Meet Botanical Artists - the series

Posted by Michael Best on August 05, 2014 0 Comments

Meet Botanical Artists - a series of posts about and for people enjoying botanical art.

This series will feature people of diverse locations, backgrounds, ages and occupations that have one thing in common – traditional botanical art. The underlying message is that the joy of botanical art is available to absolutely anyone of any skill level. It can be as intense or as relaxed as you wish to make it. Here is another of those stories . . .

 

Babette Blindert, Calgary, Canada.

Babette Blindert describes herself as someone who had no ability for art at all. She says that she was one of those kids at school ignored by the art teacher because “she didn’t know what she was doing.” That all changed in 2000 when she was gifted the book, Drawing On The Right Side Of The Brain.

Based on a belief that there is nothing that she cannot learn, Babette set about using the book to teach herself to draw. For seven years until she retired from her profession as a tax accountant, she drew for about three hours a week. Since 2007 she has been devoting about twelve hours a week to her art.

Recently she saw a notice for a Drawing with Dimension class with Margaret Best at the studio where she paints regularly, and signed up. The concept of botanical art appealed to her because she describes herself as slow and detail oriented. Prior to trying her hand at botanical art Babette had painted portraits, landscapes, flower paintings, and architectural paintings. She has worked in watercolour, acrylic and, more recently, coloured pencil.

Babette has some interesting observations as someone new to botanical art. She says that although she finds drawing from live plant specimens to be challenging, she believes that art is all about observation and unless one actually draws the live specimen one doesn’t observe all the important details. When she attended her first botanical art drawing class she drew an apple which she describes as a ‘patient’ object that does not deteriorate quickly and consequently allows her to take her time. She says though that in her second botanical art workshop at the Waterton Wild Flower Festival this June, she found it frustrating at first because the plant changed in the course of the workshop. She says that in such a case a photograph or two can be handy in supplementing the original sketches.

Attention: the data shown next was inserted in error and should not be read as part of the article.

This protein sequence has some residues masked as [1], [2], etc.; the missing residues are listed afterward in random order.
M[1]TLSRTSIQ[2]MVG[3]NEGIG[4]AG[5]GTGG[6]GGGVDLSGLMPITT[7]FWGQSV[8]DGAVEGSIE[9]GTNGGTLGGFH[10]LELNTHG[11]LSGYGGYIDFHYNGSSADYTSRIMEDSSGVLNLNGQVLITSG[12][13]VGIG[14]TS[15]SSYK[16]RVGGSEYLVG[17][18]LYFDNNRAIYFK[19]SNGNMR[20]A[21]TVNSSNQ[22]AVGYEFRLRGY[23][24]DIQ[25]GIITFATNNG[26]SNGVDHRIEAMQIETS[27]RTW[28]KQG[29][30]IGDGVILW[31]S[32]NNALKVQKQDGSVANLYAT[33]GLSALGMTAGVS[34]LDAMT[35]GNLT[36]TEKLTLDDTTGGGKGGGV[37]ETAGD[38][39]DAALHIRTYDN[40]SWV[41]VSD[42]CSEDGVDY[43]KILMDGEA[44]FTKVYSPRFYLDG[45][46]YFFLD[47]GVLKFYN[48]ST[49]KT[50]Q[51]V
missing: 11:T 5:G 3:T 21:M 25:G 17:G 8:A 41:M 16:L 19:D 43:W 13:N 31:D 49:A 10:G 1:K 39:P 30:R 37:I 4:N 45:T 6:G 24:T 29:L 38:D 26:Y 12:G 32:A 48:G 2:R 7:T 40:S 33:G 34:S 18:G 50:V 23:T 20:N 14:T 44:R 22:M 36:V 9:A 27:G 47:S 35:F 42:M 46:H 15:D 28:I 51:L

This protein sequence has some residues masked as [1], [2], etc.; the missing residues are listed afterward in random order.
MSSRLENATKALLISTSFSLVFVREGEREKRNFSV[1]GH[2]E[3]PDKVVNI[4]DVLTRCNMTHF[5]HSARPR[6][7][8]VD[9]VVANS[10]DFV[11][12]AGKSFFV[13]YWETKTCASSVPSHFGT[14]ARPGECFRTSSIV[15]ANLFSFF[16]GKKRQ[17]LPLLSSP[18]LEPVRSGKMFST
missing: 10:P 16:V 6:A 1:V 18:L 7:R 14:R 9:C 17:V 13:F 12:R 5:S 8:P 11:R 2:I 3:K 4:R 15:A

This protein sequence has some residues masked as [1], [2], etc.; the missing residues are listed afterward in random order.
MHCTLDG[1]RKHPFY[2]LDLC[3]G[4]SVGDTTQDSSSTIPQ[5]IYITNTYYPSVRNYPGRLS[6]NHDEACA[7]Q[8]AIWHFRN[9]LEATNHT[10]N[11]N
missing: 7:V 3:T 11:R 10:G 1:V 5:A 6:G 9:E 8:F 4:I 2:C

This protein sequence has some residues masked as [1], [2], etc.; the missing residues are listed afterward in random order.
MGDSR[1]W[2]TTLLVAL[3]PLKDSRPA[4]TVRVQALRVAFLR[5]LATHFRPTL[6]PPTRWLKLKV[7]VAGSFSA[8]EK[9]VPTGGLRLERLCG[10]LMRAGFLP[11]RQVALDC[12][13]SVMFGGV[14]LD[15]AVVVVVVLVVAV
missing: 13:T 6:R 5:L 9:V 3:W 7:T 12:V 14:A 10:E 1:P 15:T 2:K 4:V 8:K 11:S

At the moment Babette does art for her own enjoyment and has no immediate plan to exhibit or sell. She loves the process of painting and losing track of time as it absorbs her attention to the exclusion of everything else. She does however add that while she does not particularly have any ambition to exhibit, selling a piece would be great for the acknowledgement alone.

When asked about the encouragement that she would offer to anyone toying with the idea of trying art, botanical art specifically, she says that she firmly believes that it is not talent that gets you there, but work. That, she says, is the first message she has for anybody who says that they wish that they could do art but that they have no talent. She says that she tells people that she had no talent whatsoever but that she worked at it. Her advice is, “Just start. Take a sketch pad and sit in the garden and start sketching.”

This is the graphite drawing of an apple that Babette produced at her first Drawing with Dimension botanical art class. She says that it still amazes her when she draws something that she can actually recognize . . .

 

                                                                    

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